• Practice the come exercise with all three dogs, but only one treat. Only the first dog to come and get it gets the reward to help motivate the dogs to respond faster.
  • Once all three dogs are coming right away, then rewarding all them with a treat is ok.
  • If one dog consistently is last when called, practice with that dog separately with 3 or more people sitting around the room with a circle.
  • Practice the come in short sessions (1-2 minutes) where each person is about 10 feet away who has 5-7 treats. When the dog starts to come consistently, start increasing the distance between people.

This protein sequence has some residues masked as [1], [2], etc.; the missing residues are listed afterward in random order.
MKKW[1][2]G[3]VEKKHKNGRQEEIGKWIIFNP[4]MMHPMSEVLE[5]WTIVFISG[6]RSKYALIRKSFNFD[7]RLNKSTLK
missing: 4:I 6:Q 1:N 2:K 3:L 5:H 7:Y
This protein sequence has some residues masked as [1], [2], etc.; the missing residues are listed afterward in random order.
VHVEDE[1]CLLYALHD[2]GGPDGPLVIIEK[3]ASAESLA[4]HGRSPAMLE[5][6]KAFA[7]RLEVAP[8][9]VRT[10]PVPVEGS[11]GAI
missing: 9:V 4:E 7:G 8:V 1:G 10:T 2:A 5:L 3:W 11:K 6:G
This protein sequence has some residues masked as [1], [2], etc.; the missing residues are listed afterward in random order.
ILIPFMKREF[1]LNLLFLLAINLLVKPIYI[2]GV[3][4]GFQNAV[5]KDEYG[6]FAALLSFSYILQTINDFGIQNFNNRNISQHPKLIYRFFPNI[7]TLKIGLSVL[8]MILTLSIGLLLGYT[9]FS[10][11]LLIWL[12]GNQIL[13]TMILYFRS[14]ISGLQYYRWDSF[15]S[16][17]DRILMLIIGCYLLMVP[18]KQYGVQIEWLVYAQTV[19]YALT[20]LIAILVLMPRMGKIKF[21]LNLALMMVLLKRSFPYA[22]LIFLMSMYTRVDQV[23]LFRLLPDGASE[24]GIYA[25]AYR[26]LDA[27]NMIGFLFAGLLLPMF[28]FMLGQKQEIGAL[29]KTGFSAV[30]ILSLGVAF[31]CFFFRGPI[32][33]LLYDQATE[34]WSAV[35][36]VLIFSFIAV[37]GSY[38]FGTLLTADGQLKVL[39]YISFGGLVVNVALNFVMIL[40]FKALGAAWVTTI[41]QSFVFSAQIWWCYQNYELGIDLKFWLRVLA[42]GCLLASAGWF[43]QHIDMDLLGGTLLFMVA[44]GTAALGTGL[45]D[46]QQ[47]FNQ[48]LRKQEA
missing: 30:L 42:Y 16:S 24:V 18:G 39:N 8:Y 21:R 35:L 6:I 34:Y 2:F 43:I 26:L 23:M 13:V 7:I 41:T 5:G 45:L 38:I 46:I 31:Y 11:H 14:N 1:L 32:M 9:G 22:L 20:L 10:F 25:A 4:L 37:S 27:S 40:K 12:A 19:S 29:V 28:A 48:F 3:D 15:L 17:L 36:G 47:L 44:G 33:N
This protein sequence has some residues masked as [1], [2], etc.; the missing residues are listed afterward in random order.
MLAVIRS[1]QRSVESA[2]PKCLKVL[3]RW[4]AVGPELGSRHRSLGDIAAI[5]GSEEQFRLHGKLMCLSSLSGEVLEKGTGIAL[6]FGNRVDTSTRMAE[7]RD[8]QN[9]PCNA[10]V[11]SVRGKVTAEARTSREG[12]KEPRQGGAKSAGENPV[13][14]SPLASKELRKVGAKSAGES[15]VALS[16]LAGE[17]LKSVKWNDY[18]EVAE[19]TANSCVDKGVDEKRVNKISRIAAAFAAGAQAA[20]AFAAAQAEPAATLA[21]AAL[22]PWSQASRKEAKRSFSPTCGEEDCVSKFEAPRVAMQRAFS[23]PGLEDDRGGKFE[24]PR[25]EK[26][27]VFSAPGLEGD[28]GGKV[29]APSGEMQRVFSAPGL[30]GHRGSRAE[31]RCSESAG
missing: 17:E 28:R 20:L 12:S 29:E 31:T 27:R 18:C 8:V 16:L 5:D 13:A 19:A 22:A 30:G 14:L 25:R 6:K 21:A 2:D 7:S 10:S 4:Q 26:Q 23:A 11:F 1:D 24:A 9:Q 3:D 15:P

• Practice randomly calling Loki over to a human who is hanging out in the back yard with him. After getting the treat, allow Loki to continue on so he doesn’t interpret a recall command in the back yard as the end of play time.
  • Practice claiming the door to the home when guests arrive. Bothe guardians should call or text one another on their way home to pretend to be a guest.
  • Practice leashing the dogs up multiple times a day, stopping the process as soon as the dog walks in front of the human or gets over excited.
  • Practice leashing the dogs up separately if its too difficult to do with all three at once.
  • Get Martingale collars and use the special twist of the leash to stop her from pulling on the leash.
  • Look for ways to delay permission or gratification to help the dogs develop more self control.
  • Add structure to meal times and always eat before giving the first dog permission to eat (dogs should eat one at a time).